Modern day listeners are treated to four composed soundscapes that incorporate the songs and calls of animals that have existed on the island for millennia. Water and wind are also constant elements, reminding us of the wild topography of this ancient land. Each track is based on a season and so we move through the sounds of winter (winter), spring (lencten), summer (sumor) and autumn (haerfest). A plethora of species are encountered over the course of the year. Winter brings us the sounds of Wigeon, Oystercatchers, Brent Geese, Whooper Swans, the wingbeats of Greylag Geese passing overhead and a bubbling Curlew. With spring we hear Redshank, Black-headed Gulls, a drumming Snipe, the shimmering song of a Skylark in full flight and of course the gentle cooing of Cuddy’s Ducks (Listen closely – don’t you think they sound a little like Frankie Howard?). The sounds of summer are equally strident, with the cackling cries of Arctic Terns defending their nest sites, a Buzzard circling overhead and a group of calling Herring Gulls. Moving away from the shore we hear the songs of Swallows, Yellowhammers, House Martins and a Cuckoo being swept across the island by the unrelenting wind. The mooing of gentle cattle signifies both a source of nourishment for the monastic community and vellum for Eadfrith’s legacy. And finally to autumn where wading birds dominate the scene. The roars of Red Deer stags drift over the land and, as the tide turns, these are replaced with the haunting cries of Grey Seals. The sound of a monk’s bell draws to a close each soundscape; a thoughtful touch that subtly reinforces the connection between the island’s wildlife and religious inhabitants.

As you’d expect, the skill and attention to detail in putting these pieces together is of the highest calibre. If Eadfrith or St Cuthbert were able to hear ‘In St Cuthbert’s Time’ would they recognise the familiar soundscapes of the land that meant so much to them? You bet they would. Chris has created a work that is enjoyable to listen to, highly evocative and steeped in history. You’ll love what you hear and learn a thing or two as well. What more could you ask for? [Cheryl Tipp]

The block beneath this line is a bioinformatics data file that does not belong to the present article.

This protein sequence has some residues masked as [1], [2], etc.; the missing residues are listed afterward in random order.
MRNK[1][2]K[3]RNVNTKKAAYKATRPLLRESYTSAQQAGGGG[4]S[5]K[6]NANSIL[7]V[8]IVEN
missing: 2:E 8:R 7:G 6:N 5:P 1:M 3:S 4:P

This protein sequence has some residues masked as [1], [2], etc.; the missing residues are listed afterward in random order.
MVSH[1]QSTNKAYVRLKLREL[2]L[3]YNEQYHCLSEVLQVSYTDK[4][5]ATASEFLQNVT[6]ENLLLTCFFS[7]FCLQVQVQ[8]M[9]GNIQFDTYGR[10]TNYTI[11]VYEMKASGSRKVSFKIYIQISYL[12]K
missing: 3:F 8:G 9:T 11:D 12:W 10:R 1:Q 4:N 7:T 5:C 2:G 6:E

Debug (Germany):

Headphone Commute (UK):

Why do I keep returning to field recordings by Chris Watson? I suppose the answer is similar to the reason behind watching visually stunning BBC documentaries like Planet Earth and Blue Planet. And just as I chase the higher definition quality of those shows, so do I rely on this award-winning wildlife sound recordist to deliver the highest production quality archive of a particular sonic environment. In the case of his latest release on Touch, entitled In St Cuthbert’s Time, there is an associated concept that plays a key role in this aural piece of captured time and place. Watson subtitles this four-track hour-long release as “The Sounds of Lindisfarne and the Gospels”. And before diving deeper, we shall allow Watson to explain: “Throughout human history artists have been influenced by their surroundings and the sounds of the landscape they inhabit. When Eadfrith, the Bishop of Lindisfarne, was writing and illustrating the Lindisfarne Gospels on that island during the late 7th C. and early 8th C. he would have been immersed in the sounds of Holy Island whilst he created this remarkable work. This production aims to reflect upon the daily and seasonal aspects of the evolving variety of ambient sounds that accompanied life and work during that period of exceptional thought and creativity.” On the surface of the record, there is nothing more than the sounds of wildlife, dominated by birds, insects, and occasional reptiles. The habitat’s weather adds a backdrop to each piece, making the sound cold, dark or humid. But dig further, and the meditative state of the album opens up, placing one into an exotic climate, exploring its depths and mysterious secrets. And when each phonic snapshot concludes, I realize that I’m back in my [head] space, warm, sterile and dry. And so I hit play again.

Rifraf (Belgium):

Thumped (UK):

Chris Watson's recordings from Lindisfarne Island form "an imagined historical document, an abstract and fictional manifestation of what a particular place might have sounded like at a particular time".
Awooo! Wooo! Awoooo! Woo!